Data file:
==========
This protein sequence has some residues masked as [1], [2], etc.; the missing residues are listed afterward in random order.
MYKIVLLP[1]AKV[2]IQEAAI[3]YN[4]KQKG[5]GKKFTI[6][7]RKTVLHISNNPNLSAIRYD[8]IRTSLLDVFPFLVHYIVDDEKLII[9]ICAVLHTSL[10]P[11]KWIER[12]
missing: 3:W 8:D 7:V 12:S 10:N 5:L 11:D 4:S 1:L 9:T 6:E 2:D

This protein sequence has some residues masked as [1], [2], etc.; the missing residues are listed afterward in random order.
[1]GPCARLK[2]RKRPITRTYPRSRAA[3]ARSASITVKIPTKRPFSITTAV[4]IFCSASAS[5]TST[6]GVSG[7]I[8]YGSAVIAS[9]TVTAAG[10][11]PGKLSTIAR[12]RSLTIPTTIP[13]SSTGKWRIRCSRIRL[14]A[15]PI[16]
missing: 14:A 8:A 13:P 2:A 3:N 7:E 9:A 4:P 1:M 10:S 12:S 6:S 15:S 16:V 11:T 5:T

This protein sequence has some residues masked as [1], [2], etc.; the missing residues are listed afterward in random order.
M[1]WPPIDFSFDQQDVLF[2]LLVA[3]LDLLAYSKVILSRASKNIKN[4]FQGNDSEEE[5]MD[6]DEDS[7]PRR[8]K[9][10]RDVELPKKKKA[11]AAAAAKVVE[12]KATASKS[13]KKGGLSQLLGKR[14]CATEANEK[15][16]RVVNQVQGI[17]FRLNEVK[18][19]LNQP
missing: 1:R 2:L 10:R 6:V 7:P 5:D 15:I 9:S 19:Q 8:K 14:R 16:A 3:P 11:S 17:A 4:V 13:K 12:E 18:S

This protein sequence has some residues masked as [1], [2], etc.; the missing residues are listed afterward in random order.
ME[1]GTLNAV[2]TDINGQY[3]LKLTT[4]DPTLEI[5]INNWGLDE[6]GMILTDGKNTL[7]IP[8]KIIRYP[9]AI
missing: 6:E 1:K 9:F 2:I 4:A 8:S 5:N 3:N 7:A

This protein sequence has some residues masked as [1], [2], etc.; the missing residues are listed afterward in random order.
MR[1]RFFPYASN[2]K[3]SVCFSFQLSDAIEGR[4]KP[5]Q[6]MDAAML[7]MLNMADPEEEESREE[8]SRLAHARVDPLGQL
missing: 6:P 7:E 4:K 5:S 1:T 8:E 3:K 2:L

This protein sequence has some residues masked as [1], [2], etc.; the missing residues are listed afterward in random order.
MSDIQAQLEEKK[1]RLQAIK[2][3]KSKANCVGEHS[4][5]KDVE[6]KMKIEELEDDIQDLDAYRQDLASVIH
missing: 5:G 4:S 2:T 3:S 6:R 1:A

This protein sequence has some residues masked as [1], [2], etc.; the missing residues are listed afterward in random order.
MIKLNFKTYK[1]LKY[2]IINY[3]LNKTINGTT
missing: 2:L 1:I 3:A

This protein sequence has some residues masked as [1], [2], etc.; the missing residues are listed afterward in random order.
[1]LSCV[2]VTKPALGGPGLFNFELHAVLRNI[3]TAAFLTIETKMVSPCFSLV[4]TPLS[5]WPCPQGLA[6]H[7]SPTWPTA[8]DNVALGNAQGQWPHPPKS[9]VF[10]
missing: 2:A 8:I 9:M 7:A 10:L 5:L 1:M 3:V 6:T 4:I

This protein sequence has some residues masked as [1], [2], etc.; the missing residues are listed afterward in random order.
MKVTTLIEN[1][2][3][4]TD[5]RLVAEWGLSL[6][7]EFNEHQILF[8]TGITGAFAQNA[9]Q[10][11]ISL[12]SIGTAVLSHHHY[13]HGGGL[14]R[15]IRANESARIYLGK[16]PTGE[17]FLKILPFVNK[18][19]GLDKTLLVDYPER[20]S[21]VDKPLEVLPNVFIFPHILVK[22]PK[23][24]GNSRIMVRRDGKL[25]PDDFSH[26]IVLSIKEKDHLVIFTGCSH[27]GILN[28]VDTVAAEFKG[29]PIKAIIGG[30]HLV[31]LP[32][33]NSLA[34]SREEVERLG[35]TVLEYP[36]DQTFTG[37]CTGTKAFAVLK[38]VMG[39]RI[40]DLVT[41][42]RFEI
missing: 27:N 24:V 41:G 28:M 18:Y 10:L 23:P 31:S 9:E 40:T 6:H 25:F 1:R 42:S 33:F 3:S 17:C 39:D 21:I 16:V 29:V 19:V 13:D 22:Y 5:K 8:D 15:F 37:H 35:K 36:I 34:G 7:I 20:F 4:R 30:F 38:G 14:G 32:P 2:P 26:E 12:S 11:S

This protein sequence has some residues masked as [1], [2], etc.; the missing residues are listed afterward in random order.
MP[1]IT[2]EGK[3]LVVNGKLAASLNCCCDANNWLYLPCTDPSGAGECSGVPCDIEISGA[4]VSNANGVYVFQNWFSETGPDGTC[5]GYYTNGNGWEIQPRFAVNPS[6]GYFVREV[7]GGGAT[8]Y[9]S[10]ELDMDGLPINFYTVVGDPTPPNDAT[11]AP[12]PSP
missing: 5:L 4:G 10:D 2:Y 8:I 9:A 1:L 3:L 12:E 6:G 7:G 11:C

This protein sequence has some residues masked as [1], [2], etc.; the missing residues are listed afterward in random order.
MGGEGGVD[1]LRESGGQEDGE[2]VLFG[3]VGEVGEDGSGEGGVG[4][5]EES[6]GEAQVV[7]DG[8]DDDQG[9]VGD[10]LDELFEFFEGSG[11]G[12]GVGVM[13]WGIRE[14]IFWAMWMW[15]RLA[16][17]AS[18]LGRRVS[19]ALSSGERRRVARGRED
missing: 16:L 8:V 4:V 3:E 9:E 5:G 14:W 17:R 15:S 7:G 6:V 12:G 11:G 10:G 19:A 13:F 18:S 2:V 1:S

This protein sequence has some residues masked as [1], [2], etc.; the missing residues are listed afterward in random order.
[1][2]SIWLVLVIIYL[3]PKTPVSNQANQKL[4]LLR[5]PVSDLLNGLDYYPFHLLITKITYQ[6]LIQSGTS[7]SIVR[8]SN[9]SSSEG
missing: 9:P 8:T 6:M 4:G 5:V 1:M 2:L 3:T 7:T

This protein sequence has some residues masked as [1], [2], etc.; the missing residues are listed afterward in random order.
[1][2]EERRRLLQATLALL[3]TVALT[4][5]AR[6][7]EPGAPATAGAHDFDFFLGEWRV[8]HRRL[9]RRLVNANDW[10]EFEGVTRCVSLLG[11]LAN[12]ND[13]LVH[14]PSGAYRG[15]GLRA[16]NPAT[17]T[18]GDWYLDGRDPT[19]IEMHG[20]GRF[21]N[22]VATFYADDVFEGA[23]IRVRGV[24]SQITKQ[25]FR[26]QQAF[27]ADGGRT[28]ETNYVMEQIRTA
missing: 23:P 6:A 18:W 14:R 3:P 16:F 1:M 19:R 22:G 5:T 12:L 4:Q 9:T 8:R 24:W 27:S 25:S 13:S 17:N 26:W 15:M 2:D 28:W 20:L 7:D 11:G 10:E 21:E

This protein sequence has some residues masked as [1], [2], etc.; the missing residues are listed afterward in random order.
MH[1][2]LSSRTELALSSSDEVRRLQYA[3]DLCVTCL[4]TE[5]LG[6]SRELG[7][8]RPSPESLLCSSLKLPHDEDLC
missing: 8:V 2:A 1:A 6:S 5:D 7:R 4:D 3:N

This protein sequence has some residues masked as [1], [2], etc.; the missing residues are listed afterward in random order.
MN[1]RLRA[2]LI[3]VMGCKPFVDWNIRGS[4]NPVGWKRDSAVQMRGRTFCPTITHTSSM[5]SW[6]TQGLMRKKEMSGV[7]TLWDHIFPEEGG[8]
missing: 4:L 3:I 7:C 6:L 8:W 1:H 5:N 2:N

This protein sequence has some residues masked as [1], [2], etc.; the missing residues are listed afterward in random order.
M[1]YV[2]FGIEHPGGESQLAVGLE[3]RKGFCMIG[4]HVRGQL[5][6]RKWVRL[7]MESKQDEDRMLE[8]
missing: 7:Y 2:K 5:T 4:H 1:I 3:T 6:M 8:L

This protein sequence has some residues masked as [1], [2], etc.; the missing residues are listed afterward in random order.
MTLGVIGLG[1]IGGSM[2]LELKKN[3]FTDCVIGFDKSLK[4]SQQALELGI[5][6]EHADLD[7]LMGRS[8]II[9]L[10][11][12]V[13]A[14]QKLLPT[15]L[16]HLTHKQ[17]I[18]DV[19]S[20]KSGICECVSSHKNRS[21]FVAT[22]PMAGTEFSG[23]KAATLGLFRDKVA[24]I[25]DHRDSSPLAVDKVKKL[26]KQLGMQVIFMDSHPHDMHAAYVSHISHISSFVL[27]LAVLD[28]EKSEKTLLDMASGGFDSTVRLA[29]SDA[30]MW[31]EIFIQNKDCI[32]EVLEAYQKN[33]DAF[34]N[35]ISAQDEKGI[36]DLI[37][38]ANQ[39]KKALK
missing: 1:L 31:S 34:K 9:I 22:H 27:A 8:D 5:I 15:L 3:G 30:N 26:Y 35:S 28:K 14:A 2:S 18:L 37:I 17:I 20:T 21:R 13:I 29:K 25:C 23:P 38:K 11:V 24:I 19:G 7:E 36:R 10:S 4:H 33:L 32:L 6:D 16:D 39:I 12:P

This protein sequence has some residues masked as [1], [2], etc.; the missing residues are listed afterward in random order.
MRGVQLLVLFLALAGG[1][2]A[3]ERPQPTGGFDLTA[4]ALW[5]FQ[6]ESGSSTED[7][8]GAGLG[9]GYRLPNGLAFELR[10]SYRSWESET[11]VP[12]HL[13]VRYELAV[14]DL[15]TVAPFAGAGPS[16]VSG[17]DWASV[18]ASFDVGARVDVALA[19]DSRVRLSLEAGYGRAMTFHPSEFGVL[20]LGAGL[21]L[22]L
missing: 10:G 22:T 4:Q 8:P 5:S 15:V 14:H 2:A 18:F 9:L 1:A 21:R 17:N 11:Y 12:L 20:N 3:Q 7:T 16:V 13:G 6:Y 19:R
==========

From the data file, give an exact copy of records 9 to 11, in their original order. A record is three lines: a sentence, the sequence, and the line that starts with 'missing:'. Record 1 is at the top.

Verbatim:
This protein sequence has some residues masked as [1], [2], etc.; the missing residues are listed afterward in random order.
MKVTTLIEN[1][2][3][4]TD[5]RLVAEWGLSL[6][7]EFNEHQILF[8]TGITGAFAQNA[9]Q[10][11]ISL[12]SIGTAVLSHHHY[13]HGGGL[14]R[15]IRANESARIYLGK[16]PTGE[17]FLKILPFVNK[18][19]GLDKTLLVDYPER[20]S[21]VDKPLEVLPNVFIFPHILVK[22]PK[23][24]GNSRIMVRRDGKL[25]PDDFSH[26]IVLSIKEKDHLVIFTGCSH[27]GILN[28]VDTVAAEFKG[29]PIKAIIGG[30]HLV[31]LP[32][33]NSLA[34]SREEVERLG[35]TVLEYP[36]DQTFTG[37]CTGTKAFAVLK[38]VMG[39]RI[40]DLVT[41][42]RFEI
missing: 27:N 24:V 41:G 28:M 18:Y 10:L 23:P 31:S 9:E 40:T 6:H 25:F 1:R 42:S 33:F 3:S 17:C 39:D 21:I 16:V 29:V 19:V 13:D 22:Y 5:K 8:D 15:F 37:H 35:K 36:I 34:G 7:I 20:F 4:R 30:F 38:G 14:G 32:P 2:P 26:E 12:S 11:S

This protein sequence has some residues masked as [1], [2], etc.; the missing residues are listed afterward in random order.
MP[1]IT[2]EGK[3]LVVNGKLAASLNCCCDANNWLYLPCTDPSGAGECSGVPCDIEISGA[4]VSNANGVYVFQNWFSETGPDGTC[5]GYYTNGNGWEIQPRFAVNPS[6]GYFVREV[7]GGGAT[8]Y[9]S[10]ELDMDGLPINFYTVVGDPTPPNDAT[11]AP[12]PSP
missing: 5:L 4:G 10:D 2:Y 8:I 9:A 1:L 3:L 12:E 6:G 7:G 11:C

This protein sequence has some residues masked as [1], [2], etc.; the missing residues are listed afterward in random order.
MGGEGGVD[1]LRESGGQEDGE[2]VLFG[3]VGEVGEDGSGEGGVG[4][5]EES[6]GEAQVV[7]DG[8]DDDQG[9]VGD[10]LDELFEFFEGSG[11]G[12]GVGVM[13]WGIRE[14]IFWAMWMW[15]RLA[16][17]AS[18]LGRRVS[19]ALSSGERRRVARGRED
missing: 16:L 8:V 4:V 3:E 9:E 5:G 14:W 17:R 15:S 7:G 6:V 12:G 11:G 10:G 19:A 13:F 18:S 2:V 1:S